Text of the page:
And it needs to end.

This coming week, I’ve got two presentations to do one in theatre and one in history. Both are only ten minutes, but I can’t just sit there, or stand there, as the case may be, and convert oxygen into carbon dioxide.

Bad news first: I haven’t started my history presentation yet, but that’s Wednesday, and I have a table full of sources, plus my own prior knowledge.

Now the good news: I am almost finished my theatre paper. Not the presentation, but the paper. The whole thing. As in, I returned most of my source materials to the library. Meaning they are no longer taking up space in my mind or my apartment. It’s been like chipping away at a big hunk of marble, but I actually sort of have a paper. In terms of length, I’ve got 3,986 words out of a minimum of 4,500, and I still have a few paragraphs left to write plus an introduction and a conclusion, so I’m not worried about that; it’s just getting my ideas out coherently and in an acceptable order is the taxing part, especially for a constant second-guessing editor like me. The end is in sight.

So here’s the deal. I am going to stay up until I finish this paper. 

I am so serious.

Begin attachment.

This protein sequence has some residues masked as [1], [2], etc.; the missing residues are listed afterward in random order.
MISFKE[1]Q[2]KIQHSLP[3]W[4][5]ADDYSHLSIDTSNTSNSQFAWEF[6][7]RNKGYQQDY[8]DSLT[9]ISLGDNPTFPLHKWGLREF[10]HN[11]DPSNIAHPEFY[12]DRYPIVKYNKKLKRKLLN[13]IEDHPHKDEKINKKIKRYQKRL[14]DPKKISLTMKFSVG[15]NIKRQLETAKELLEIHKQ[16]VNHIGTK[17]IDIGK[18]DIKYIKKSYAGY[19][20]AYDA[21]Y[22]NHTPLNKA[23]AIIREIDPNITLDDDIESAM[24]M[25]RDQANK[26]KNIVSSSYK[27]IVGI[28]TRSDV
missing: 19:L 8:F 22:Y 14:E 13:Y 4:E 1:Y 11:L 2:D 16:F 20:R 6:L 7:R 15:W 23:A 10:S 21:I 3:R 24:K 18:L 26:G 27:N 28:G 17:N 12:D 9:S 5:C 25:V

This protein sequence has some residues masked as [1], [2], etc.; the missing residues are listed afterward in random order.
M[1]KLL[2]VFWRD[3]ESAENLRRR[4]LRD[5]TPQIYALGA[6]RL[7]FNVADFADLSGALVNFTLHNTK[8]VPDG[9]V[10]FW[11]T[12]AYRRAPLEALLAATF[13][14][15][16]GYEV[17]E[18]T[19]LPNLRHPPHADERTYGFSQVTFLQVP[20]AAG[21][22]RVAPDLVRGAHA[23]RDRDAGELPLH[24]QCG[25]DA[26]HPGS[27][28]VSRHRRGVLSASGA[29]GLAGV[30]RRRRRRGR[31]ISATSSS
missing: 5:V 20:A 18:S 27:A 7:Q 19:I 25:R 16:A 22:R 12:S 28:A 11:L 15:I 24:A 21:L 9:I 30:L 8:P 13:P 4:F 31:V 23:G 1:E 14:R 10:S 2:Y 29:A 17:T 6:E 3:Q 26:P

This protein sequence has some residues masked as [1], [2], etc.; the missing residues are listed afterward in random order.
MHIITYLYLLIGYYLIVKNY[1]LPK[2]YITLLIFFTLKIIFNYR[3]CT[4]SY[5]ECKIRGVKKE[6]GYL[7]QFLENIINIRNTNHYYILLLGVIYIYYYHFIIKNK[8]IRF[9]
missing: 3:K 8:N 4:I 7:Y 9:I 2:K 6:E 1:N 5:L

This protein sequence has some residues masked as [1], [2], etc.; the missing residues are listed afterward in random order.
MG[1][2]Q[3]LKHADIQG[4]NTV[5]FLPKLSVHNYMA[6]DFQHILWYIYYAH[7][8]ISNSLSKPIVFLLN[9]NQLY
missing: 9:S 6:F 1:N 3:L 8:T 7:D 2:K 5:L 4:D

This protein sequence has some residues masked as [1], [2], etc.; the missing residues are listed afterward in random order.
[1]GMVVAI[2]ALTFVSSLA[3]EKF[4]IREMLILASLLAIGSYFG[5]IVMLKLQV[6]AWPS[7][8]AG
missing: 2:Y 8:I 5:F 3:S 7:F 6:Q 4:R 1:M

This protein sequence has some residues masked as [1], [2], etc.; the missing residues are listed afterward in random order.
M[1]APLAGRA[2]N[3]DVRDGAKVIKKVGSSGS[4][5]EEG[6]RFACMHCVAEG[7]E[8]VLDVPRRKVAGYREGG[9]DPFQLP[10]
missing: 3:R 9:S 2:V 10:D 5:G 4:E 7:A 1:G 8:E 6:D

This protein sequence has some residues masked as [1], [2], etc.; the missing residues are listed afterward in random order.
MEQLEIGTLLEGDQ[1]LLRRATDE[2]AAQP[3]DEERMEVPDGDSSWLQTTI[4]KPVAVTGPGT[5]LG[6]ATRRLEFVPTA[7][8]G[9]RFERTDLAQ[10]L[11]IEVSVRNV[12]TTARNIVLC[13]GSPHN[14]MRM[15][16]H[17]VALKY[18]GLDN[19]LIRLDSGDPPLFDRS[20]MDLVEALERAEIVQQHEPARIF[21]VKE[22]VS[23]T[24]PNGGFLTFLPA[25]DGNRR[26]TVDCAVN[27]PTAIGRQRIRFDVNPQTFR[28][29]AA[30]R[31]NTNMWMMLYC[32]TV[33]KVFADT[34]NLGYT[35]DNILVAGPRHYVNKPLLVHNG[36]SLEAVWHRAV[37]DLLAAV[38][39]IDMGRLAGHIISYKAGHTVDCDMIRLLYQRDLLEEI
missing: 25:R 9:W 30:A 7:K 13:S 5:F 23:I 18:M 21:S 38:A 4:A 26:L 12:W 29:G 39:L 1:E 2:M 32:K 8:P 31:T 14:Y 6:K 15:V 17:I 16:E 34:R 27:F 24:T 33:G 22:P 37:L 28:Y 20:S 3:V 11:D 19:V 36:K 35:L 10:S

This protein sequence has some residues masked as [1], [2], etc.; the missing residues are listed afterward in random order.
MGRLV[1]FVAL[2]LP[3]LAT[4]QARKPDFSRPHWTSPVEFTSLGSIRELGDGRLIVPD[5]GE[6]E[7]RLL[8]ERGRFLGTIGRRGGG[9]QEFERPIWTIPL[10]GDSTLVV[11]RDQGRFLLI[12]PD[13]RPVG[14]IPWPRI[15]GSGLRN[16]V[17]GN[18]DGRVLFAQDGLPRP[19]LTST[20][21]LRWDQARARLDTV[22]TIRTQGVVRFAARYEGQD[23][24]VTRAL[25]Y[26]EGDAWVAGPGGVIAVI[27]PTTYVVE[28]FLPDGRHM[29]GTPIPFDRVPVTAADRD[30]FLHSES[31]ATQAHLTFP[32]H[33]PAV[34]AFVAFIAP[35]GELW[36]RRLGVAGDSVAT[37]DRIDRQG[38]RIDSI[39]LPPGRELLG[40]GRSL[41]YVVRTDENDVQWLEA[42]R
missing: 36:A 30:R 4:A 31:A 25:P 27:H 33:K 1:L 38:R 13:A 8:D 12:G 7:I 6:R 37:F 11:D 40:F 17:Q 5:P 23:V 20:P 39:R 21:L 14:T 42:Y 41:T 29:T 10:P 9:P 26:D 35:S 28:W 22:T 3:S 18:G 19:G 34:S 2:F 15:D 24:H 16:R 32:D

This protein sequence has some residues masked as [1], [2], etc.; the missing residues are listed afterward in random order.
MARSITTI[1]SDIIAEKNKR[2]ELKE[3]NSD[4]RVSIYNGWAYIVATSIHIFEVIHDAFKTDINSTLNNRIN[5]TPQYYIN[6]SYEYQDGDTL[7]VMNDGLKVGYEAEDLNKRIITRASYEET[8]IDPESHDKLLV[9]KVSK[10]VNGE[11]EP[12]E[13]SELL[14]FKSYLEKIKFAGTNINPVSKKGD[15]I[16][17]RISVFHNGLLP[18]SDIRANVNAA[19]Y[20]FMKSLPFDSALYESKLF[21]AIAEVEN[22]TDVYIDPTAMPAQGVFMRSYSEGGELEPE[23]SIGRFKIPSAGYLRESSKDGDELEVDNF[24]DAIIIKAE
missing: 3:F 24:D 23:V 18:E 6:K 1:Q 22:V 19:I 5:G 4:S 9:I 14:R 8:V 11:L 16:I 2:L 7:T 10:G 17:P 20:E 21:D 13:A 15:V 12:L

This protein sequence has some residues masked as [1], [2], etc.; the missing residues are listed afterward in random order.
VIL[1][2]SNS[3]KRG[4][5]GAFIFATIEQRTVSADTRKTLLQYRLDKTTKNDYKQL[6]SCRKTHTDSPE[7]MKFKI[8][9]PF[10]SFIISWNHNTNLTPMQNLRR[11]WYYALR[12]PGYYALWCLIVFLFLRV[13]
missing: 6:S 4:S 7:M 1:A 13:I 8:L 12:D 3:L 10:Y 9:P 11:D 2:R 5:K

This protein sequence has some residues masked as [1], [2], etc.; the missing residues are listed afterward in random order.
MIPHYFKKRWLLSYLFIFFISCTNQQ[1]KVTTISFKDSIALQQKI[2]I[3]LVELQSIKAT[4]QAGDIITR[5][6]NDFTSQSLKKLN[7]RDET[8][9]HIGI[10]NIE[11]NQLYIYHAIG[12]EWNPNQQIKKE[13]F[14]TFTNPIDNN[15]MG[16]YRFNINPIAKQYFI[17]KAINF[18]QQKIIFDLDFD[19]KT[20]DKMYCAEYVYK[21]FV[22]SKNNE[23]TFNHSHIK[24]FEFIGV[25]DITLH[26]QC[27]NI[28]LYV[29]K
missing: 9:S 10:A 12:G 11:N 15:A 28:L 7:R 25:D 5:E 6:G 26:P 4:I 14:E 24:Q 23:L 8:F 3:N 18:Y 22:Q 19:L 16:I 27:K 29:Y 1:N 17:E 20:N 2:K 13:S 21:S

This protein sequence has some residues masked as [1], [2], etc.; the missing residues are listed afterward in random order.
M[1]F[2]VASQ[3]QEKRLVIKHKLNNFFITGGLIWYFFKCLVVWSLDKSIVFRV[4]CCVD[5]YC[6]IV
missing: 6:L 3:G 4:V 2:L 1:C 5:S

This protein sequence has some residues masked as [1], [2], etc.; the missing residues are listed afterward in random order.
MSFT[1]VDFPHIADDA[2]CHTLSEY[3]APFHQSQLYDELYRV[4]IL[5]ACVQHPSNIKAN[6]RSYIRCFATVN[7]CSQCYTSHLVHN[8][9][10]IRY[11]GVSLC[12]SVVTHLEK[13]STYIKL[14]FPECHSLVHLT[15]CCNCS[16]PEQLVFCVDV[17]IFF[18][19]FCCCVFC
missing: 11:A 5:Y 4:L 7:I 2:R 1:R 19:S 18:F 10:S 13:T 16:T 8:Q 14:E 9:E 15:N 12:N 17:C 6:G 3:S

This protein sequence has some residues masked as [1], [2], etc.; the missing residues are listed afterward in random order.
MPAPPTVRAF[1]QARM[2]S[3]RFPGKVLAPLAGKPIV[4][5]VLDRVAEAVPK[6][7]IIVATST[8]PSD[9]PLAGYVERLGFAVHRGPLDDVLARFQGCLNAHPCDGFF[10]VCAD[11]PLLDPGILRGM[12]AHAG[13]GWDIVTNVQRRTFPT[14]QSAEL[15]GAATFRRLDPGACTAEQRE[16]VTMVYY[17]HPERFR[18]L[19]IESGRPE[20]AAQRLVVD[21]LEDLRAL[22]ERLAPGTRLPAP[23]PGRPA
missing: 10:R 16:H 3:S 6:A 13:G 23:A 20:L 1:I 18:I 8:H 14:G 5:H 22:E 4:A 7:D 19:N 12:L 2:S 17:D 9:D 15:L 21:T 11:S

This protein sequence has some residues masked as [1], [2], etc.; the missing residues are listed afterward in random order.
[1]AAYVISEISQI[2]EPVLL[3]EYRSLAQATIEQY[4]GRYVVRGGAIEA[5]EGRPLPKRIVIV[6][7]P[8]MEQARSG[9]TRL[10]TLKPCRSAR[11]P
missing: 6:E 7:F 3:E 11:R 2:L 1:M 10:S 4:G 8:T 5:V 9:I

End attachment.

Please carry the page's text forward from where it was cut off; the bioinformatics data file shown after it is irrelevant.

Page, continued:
I am going to finish this paper, press save, close it, put all the books aside, read something for fun, check it in the morning for errors, and send it in. And I will not worry about the ten-minute presentation until ten minutes before class on Tuesday. Or something like that.

I’m not playing around this time; this ends tonight. How determined am I? I swear on Mean Girls.

In other news, I just found out that I got a small acting gig in the fall that pays, so, yay for me! Also, though my stats have been (unsurprisingly) flagging over the last few days, I still got hits from new countries Belize and Mauritius, so welcome to you!


How to Write A Paper for Grad School

Well, first of all, tervetuloa to my first visitor from snowy Finland (who was actually my friend Johanna), and bem-vindo to my first visitor from sunny Portugal (who happens to be a bookcrosser who has a blog here). Also, to my first hits from the state of New Hampshire and the province of Alberta. Welcome. You are special as well.

I have a paper due in the morning, so of course I’m going to write a blog about writing a paper instead of actually doing it.


How To Write A Paper for Grad School

Step 1: Picking A Topic